- The Washington Times - Sunday, May 8, 2011

Culture Challenge of the Week: Out-of-shape kids

What do children need most from their parents? Love, time and direction.

A recent New York Times article highlights the decline of family togetherness. Many families spend most of their leisure time plugged in - to separate channels, websites or play lists - even when they’re together. It’s a trend that not only deprives our children of meaningful time and guidance but also worsens their health.

More children than ever suffer from weight problems, plus the host of emotional and physical problems that result. The Centers for Disease Control and Prevention (CDC) estimates that 18 percent of teenagers weigh in as obese, not just overweight. The statistics are even more disturbing for younger children: A full 20 percent of children ages 6 to 12 are obese.

Add in the additional numbers of children who are overweight, and the total becomes disheartening: Roughly one-third of all children today are overweight or obese.

This extra weight adds up to long-term consequences. According to the American Academy of Child and Adolescent Psychiatry, a child who is obese at age 13 “has an 80 percent chance of becoming an obese adult.” Children who are overweight are more likely to feel depressed, suffer lower self-esteem and become isolated and sad. Increasingly, children require treatment for what used to be middle-age problems tied to sedentary lifestyles: high blood pressure, high cholesterol and diabetes.

When I was growing up, children played actively for hours without a second thought. Not so today.

Technology’s a tough competitor for our children’s time, but the real problem is not technology itself - it’s parenting. A 2011 study published in the journal Child Development, for example, links childhood obesity to maternal employment - the more hours a mother works, the more likely it is that her child will be overweight. The lack of time together results in lost opportunities for guidance and oversight, not just in moral or academic areas, but also in the basics of healthy living.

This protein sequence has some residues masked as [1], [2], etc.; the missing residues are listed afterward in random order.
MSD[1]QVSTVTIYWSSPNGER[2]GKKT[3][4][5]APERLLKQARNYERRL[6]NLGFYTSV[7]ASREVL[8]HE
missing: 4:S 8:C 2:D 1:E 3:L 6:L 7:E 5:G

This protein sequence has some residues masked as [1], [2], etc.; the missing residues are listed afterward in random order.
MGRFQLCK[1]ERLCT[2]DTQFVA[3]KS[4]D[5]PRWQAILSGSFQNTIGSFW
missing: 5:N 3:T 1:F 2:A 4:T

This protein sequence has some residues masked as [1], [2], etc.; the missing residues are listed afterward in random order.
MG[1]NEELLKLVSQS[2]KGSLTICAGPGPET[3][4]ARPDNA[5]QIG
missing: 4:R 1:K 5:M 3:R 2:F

Our children need us to model good eating habits, teach them to choose healthy foods and get them up and moving.

We need to do these things together, with our children, if we want them to succeed.

How to Save Your Family: Enjoy Fun and Fitness Together

This month sees the launch of a fantastic new initiative - the Together Counts movement, started by the Healthy Weight Commitment Foundation. It aims to bring families together, all across the country, toward a common goal: healthier living. Its method is simple. Families make a practical commitment to eat a specific number of meals together each week and to spend a similar amount of time in physical activity together. Balance is the byword - time spent in physical activity together balances out the time spent eating together. Calories in, calories out.

This wonderful program (free and online at www.TogetherCounts.com) offers an effective way for parents to model healthy living and guide their children toward good food choices. More important, by purposely creating family time, it builds stronger family relationships as well as stronger bodies.

Fun and engaging, the Together Counts website sports an interactive map that shows progress and comments from families across the country. The program contains built-in incentives to help families fulfill their pledge and track their progress. Within the site, families have the chance to share their fitness tips and ideas for a healthy lifestyle. There’s a bit of healthy competition as well - the Together Counts website posts “leader boards” detailing top city, state and national participants.

The program has generated partnerships with an impressive number of sports organizations, food and beverage distributors, retailers, companies and schools.

Story Continues →